- The Washington Times - Wednesday, October 11, 2006

Since September 11, foreign policy realists have been virtually shut out of decision making. If they were lukewarm about going into Afghanistan, they were outright opposed to going into Iraq. And with things not going as well as we hoped for in either place, realists are trying to get back into the game of foreign policy decision making.

Anatol Lieven and John Hulsman - realists with a new book, “Ethical Realism: A Vision for America’s Role in the World” - take to the opinion pages of the Los Angeles Times today to discuss North Korea:

There is one region that the U.S. can and should bow out of now: Korea. North Korea’s bomb test is obviously a very serious problem for the U.S., given its heavy military presence in South Korea. However, we should ask why, more than 50 years after the Korean War and 15 years after the end of the Cold War, the United States still has about 37,500 troops on the Korean peninsula.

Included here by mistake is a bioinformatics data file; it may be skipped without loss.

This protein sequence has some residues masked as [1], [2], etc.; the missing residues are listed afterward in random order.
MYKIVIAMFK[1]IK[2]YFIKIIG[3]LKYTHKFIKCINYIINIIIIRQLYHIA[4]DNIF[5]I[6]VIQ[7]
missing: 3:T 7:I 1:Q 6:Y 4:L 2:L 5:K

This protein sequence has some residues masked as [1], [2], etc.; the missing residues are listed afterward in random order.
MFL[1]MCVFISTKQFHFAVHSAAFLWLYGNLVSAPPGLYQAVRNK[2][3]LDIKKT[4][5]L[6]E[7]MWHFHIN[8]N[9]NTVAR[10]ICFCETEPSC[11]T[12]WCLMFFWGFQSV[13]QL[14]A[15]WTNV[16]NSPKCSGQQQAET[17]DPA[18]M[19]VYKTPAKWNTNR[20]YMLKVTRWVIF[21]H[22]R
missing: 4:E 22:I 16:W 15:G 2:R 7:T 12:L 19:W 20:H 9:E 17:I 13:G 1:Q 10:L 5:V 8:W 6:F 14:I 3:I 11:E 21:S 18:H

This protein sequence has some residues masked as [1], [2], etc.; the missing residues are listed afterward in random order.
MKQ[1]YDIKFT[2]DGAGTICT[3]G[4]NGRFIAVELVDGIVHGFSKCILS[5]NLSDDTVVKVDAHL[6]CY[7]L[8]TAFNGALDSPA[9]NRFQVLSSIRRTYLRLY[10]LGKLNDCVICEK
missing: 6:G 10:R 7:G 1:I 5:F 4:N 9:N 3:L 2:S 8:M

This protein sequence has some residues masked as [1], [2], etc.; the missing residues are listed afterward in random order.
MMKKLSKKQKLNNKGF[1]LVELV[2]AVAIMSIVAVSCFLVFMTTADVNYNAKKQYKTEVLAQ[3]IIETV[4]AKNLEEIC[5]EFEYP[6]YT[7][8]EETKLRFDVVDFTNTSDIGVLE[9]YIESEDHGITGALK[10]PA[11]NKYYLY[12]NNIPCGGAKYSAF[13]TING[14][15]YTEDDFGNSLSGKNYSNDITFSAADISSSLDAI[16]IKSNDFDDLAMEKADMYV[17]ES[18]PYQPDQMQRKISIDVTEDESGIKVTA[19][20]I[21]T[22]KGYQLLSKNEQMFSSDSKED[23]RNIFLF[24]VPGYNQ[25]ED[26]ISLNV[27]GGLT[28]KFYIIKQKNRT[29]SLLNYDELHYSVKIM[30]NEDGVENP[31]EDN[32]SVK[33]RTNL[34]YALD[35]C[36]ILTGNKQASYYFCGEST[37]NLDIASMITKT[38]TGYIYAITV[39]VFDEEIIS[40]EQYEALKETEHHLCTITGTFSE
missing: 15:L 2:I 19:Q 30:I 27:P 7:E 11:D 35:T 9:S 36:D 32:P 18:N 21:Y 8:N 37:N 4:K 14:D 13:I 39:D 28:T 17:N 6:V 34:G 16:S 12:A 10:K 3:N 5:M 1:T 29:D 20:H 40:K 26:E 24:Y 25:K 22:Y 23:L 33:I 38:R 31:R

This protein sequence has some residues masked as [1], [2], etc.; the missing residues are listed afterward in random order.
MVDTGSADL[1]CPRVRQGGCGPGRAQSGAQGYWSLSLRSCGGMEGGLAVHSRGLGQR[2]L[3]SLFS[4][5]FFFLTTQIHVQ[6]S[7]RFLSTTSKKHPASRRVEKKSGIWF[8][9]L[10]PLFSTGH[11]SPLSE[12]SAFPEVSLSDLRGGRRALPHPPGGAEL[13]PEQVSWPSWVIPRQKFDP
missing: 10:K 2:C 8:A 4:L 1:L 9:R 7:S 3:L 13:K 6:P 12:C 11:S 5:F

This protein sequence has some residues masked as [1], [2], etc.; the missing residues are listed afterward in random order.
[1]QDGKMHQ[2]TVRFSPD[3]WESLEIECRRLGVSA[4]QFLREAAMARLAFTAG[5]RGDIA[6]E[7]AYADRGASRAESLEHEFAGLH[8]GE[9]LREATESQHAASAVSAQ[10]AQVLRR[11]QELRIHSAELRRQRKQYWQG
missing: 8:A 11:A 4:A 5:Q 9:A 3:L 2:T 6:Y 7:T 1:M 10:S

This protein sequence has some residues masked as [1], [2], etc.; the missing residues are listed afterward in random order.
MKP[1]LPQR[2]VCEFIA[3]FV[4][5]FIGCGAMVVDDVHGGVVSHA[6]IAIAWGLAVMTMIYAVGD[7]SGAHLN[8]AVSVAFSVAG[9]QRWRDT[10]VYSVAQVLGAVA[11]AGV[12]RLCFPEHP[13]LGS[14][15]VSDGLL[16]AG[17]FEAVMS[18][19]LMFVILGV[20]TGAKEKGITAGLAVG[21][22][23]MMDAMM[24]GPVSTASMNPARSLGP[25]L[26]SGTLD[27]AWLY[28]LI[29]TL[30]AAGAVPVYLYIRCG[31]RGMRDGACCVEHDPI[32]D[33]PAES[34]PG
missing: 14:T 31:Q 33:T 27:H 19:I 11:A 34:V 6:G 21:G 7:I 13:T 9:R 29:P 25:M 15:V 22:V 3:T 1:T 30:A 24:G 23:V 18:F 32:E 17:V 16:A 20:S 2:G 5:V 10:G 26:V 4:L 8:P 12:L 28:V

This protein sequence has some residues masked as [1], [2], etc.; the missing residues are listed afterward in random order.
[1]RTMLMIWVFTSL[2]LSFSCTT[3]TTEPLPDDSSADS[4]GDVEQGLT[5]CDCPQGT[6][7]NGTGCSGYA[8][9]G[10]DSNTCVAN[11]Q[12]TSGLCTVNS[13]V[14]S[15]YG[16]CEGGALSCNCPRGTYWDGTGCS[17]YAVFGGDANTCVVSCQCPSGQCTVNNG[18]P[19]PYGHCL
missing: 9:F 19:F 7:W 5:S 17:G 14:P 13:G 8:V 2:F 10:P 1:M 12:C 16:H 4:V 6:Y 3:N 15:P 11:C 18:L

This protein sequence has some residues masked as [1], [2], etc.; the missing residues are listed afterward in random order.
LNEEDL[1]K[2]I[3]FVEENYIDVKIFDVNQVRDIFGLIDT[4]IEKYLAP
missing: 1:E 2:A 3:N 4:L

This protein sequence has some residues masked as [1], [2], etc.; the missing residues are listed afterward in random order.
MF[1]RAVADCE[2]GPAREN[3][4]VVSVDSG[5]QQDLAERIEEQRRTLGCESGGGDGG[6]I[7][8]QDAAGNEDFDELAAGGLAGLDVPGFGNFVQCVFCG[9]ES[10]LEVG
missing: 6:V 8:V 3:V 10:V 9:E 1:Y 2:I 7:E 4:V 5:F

North Korea must be treated as a regional problem to be managed by a regional concert of powers, with China in the lead. The U.S. role in all this should be sympathetic — and distant.

I’m sympathetic to realism, but I have no illusions about why realism has had little role in foreign policy in recent years. Realists speak of the “national interest” but isn’t limiting the number of nuclear countries part of our “national interest?” Putting the onus on China in this case only increases the likelihood that North Korea will continue production of nuclear material unabated. How can the United States stand by and watch it happen?

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